A Mountain Lion ate my MacBook Air

A Mountain Lion ate my MacBook Air

Summary: Mountain Lion DP1 is actually a pretty compelling release, but it's still a developer preview which means that it has some nasty bugs. As I learned this weekend.


A Mountain Lion ate my MacBook Air - Jason O'Grady[Disclaimer: OS X 10.8 Mountain Lion is a Developer Preview. It isn't even a public beta, which means that it's not for production use. It's not fully baked and you should expect anomalies. If you decide to dance with Apple's latest cat, only install it on a secondary Mac and only one one that's completely backed up. Expect to lose everything and factor in the time reformat and reinstall your HDD or SSD with a clean copy of Lion -- like I did.]

Disclaimers aside, Mountain Lion DP1 (see my first look), a.k.a. OS X 10.8, is actually a pretty compelling release. It unifies a lot of iOS features, has more social features, integrates iCloud at the Finder level, and comes with better security. But it's also a developer preview, so some features aren't fully implemented and some things are buggy -- as I discovered over the weekend.

Wanting to be up on Apple's latest release I installed Mountain Lion on my MacBook Air 11 which is my second/backup computer. My production computer is a MBA13 and I mostly use the MBA11 as a second machine for couch surfing, day trips, that kind of thing. It's mostly a clone of my MBA 13 but I save anything important to the cloud. That being said, it's the perfect development machine so I installed Mountain Lion on it last week.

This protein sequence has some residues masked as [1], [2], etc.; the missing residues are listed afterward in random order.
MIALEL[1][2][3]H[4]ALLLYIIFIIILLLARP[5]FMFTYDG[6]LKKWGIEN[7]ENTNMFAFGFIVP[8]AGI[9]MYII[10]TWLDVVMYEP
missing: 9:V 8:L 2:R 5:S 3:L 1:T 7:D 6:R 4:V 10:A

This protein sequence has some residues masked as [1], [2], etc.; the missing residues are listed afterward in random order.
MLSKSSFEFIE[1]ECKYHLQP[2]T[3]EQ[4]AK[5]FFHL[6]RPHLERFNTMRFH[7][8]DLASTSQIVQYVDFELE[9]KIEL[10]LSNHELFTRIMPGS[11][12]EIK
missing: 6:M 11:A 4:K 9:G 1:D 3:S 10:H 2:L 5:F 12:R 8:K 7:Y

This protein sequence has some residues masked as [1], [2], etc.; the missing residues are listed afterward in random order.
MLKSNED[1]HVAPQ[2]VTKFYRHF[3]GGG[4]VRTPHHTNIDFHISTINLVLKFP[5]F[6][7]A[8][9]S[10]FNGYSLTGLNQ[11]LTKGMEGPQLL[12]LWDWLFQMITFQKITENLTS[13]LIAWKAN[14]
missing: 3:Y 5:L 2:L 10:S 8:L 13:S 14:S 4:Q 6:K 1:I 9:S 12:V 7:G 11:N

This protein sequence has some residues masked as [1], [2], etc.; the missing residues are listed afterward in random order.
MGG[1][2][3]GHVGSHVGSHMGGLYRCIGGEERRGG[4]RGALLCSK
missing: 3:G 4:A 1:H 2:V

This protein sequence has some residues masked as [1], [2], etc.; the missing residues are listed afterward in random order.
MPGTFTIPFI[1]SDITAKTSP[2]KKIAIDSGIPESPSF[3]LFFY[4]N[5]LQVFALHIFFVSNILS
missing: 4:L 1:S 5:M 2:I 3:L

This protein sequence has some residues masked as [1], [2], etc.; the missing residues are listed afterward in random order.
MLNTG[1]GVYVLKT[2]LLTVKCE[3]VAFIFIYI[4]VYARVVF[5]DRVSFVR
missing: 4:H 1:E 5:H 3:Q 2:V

I don't use my MBA11 all the time (maybe an hour per day and a few hours on the weekend) but my experience with ML so far has been decent. In fact, I was surprised about how many apps worked flawlessly in Mountain Lion. Example number one is the excellent 1Password from Agile Bits.

One of the biggest challenges with testing early, major OS releases is password management. Since I live on the cloud and use Web dashboards for just about everything 1Password is an integral part of my life. In prior OS X testing 1Password had a habit of not working (at least initially) which severely hampers my ability to log in to websites. With Mountain Lion, it just worked which made my life (and testing) much easier. Agile Bits said in a Tweet that it works because 1Password takes advantage of Apple's native extension APIs.

I was playing with Apple's latest kitty while I was upgrading the SSD in my MBA13 (more on that later) when things went south. I was using my favorite eBay client -- iSale -- and it was a little crashy. I'd write a little, quit (to force a save) then relaunch, do a little more editing and quit. This was working pretty well for a while but then the application started unexpectedly quitting more than was practical. I figured that I'd reboot to clean out the cobwebs.

And she never came back.

After restarting my MacBook hung on the grey Apple screen for what seemed an eternity. After waiting about 20 minutes I shut it down with the power button, waited and tried the same thing. Nada. Then I tried overnight. Nothing. I then ran Internet Recovery (Command-R at boot) and tried repairing the disk permission with Disk Utility but this hung (after fixing a few things) with the spinning wheel icon.

I couldn't re-install Mountain Lion from Internet Recovery because it couldn't see my WiFi network, so I was basically out of options. Faced with the prospect of losing my iSale document, I finally pulled the plug and elected to take the "nuke and pave" option. I ended up booting from my Lion flash drive, reformatting the SSD and re-installing the relatively stable Mac OS 10.7 (non-Mountain) Lion. Patching it up and calling it a day.